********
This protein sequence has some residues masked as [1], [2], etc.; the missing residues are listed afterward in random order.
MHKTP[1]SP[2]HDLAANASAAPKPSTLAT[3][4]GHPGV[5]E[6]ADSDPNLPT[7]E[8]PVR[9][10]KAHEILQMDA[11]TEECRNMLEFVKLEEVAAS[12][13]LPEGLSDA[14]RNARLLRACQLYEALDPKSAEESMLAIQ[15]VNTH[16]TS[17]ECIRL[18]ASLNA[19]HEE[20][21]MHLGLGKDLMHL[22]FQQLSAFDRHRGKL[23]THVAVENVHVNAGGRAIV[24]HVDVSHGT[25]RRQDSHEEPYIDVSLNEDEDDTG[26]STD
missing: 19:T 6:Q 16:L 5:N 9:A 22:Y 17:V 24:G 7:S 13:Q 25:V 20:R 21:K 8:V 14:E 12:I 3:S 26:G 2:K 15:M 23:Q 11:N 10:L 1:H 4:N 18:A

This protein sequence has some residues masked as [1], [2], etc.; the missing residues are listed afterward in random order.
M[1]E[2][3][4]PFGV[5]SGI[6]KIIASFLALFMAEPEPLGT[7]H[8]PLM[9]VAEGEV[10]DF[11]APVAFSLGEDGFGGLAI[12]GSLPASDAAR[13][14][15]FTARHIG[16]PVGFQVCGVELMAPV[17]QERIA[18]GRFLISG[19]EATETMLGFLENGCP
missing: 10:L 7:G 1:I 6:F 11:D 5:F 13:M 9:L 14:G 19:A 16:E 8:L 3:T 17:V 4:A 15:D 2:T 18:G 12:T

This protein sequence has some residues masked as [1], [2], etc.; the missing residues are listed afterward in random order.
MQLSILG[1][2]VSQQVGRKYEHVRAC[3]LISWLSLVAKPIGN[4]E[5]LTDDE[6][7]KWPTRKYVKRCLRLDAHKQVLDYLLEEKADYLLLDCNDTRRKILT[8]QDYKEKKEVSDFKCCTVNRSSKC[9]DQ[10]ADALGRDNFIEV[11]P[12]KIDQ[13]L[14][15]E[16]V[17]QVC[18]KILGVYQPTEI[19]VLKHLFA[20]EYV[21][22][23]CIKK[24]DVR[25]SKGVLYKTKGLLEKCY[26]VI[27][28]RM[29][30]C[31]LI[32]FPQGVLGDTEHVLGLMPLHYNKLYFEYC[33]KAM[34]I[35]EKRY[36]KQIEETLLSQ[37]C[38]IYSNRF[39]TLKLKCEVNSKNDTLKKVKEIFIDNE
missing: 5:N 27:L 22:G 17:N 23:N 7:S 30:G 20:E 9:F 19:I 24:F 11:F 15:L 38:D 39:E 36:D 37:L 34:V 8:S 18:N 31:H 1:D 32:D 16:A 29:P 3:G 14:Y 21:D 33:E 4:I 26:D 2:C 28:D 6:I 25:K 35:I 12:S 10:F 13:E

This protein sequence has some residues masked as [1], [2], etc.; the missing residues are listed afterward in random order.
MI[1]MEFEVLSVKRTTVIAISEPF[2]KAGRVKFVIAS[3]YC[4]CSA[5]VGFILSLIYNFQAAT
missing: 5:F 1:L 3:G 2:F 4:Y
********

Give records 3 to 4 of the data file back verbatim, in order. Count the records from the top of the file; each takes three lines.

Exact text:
This protein sequence has some residues masked as [1], [2], etc.; the missing residues are listed afterward in random order.
MQLSILG[1][2]VSQQVGRKYEHVRAC[3]LISWLSLVAKPIGN[4]E[5]LTDDE[6][7]KWPTRKYVKRCLRLDAHKQVLDYLLEEKADYLLLDCNDTRRKILT[8]QDYKEKKEVSDFKCCTVNRSSKC[9]DQ[10]ADALGRDNFIEV[11]P[12]KIDQ[13]L[14][15]E[16]V[17]QVC[18]KILGVYQPTEI[19]VLKHLFA[20]EYV[21][22][23]CIKK[24]DVR[25]SKGVLYKTKGLLEKCY[26]VI[27][28]RM[29][30]C[31]LI[32]FPQGVLGDTEHVLGLMPLHYNKLYFEYC[33]KAM[34]I[35]EKRY[36]KQIEETLLSQ[37]C[38]IYSNRF[39]TLKLKCEVNSKNDTLKKVKEIFIDNE
missing: 5:N 27:L 22:G 17:N 23:N 7:S 30:G 20:E 9:F 19:I 24:F 11:F 15:L 38:D 39:E 36:D 37:L 34:V 8:S 18:N 31:H 1:D 32:D 16:A 29:P 3:G 14:Y 21:D 33:E 4:I 26:D 2:C 28:D 6:I 25:K 35:I 12:S 10:F 13:E

This protein sequence has some residues masked as [1], [2], etc.; the missing residues are listed afterward in random order.
MI[1]MEFEVLSVKRTTVIAISEPF[2]KAGRVKFVIAS[3]YC[4]CSA[5]VGFILSLIYNFQAAT
missing: 5:F 1:L 3:G 2:F 4:Y